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Netanyahu’s enemies are pushing for a quick vote to end his 12-year rule Stories by Benjamin Netanyahu

Opponents of Prime Minister Benjamin Netanyahu want a speedy vote to repeal the bill, seeking to overthrow what the Prime Minister and his allies have agreed to undermine. a new covenant.

A new phase of political conflict began just hours after opposition leader Yair Lapid and his ally Naftali Bennett – a mysterious family – announced Wednesday night that they had agreed to form a new government.

The announcement sparked a difficult process that is set to unfold next week, giving Netanyahu time to try to force coalition members to join him to leave the group.

Now the question was whether the 61-vote agreement could be achieved through the votes of the 120 members of the Knesset – and who will lead them?

Netanyahu has accused former allies of entering the alliance by offering wing wings. His supporters have shown and implemented bad media coverage, repeating the message Netanyahu sent last week as the new deal was approved.

One of the things that favors Netanyahu: A parliamentary speaker and a colleague who could use his position to delay the vote and give Netanyahu more time to break the agreement.

The Prime Minister and his colleagues convened a meeting on Thursday to prepare for action, and it is unclear whether the opposition will elect a new speaker to lead the Knesset vote to secure the new government.


If that happens, Lapid and his various political allies will end Netanyahu’s 12-year history.

Under the agreement, Lapid and Bennett will share the role of Prime Minister around. Bennett, a former colleague of Netanyahu, has been in custody for the first two years, while Lapid is due to serve for the last two years – although it is unknown whether their weak relationship will continue.

The alliance also includes the United Arab Emirates, which would make the first Palestinian state of Israel a ruling party in Israel.

Netanyahu, determined to remain in office in the fight against corruption, is expected to do everything possible in the coming days to prevent the new alliance from gaining power. If he fails, he is pushed into opposition.

Political analysts expect Netanyahu to try to seize the so-called “slightly lesser fruit”, seizing members of the Yamina party – the Bennett party – who are unhappy with communications with Palestinian lawmakers and the left.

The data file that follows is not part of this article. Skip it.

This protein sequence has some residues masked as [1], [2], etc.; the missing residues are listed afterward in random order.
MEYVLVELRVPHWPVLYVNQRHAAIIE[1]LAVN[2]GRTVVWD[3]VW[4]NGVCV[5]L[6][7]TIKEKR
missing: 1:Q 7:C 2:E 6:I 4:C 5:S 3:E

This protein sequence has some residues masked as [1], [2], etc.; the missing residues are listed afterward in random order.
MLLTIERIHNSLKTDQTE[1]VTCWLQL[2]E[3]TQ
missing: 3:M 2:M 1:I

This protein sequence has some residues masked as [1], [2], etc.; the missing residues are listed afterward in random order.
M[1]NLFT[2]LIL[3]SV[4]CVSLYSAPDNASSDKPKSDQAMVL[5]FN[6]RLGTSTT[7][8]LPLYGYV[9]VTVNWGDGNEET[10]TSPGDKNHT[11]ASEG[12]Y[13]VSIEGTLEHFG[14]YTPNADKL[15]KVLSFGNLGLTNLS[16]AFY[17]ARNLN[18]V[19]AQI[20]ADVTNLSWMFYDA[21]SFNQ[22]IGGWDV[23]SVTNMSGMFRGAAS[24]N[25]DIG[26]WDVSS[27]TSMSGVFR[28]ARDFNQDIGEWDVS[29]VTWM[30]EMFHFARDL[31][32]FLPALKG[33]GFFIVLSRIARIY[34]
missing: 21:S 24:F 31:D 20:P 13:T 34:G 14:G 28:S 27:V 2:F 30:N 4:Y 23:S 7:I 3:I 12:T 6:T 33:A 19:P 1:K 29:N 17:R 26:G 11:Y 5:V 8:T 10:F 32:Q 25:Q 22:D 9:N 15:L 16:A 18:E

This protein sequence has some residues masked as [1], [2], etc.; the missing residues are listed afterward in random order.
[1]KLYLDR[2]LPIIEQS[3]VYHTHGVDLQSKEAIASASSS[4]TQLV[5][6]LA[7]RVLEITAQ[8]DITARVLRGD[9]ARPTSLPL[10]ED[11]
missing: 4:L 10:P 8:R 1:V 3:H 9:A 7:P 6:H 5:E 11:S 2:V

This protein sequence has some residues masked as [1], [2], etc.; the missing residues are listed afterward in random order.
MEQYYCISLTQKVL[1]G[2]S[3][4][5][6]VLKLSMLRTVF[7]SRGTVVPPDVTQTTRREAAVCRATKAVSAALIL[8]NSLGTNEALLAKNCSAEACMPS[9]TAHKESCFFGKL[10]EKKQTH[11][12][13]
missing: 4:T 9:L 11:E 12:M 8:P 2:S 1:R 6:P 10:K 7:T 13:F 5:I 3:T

Tamar Zandberg, Meretz’s parliament, acknowledged the difficulty of getting a party affiliation in place.

“The test of the agreement … they have sworn. This is not going to be easy and difficult,” he told Radio Thursday.

Netanyahu, who has not yet responded to Lapid’s announcement, oversees 30 seats in the 120-member Knesset, nearly double the Lapid Yesh Atid party, and affiliates with three other religious and national parties.

Stakeholders in the negotiations said the new government would try to maintain unity by avoiding ideological issues such as the occupation or abandonment of West Bank territories in Palestine.

Mr Bennett said the establishment of an independent Palestine would be suicidal in Israel. He planned to take over some of the territories that Israel had seized during the 1967 war as a major part of its politics, but to pursue this with a new alliance seems to be impossible politically.

And any renewed violence in the Gaza Strip, the end of 11 days of gunfire as Israeli forces crack down on returnees from rockets, could shake the alliance.

Naftali Bennett, left, and Yair Lapid are leading the coalition [Ammar Awad/Amir Cohen/Reuters]


During his tenure as Prime Minister, Netanyahu was often an intruder at home and abroad.

He also said the Bennett-Lapid agreement could jeopardize Israel’s security – a move to curb Iran’s nuclear program and improve the Palestinian cause.

Lapid, a centrist who campaigned for a “reversal of madness” in Israel, was given the task of forming a government after Netanyahu failed to do so in the March election.

Netanyahu’s opponents have said his accusations are a major reason why Israel wants a new leader, saying it could use new terms to create more security.

“This government … will honor its opponents and do all it can to unite and unite all parts of Israel,” Lapid said on Twitter.

This new government, under oath, faces many challenges. In addition, Iran is a peacemaker with the Palestinian people, and is facing a series of international war crimes cases in which the Supreme Court has resumed and revived the economy after the coronavirus epidemic.

Mr Bennett said members should be flexible in order to get the country back on track.

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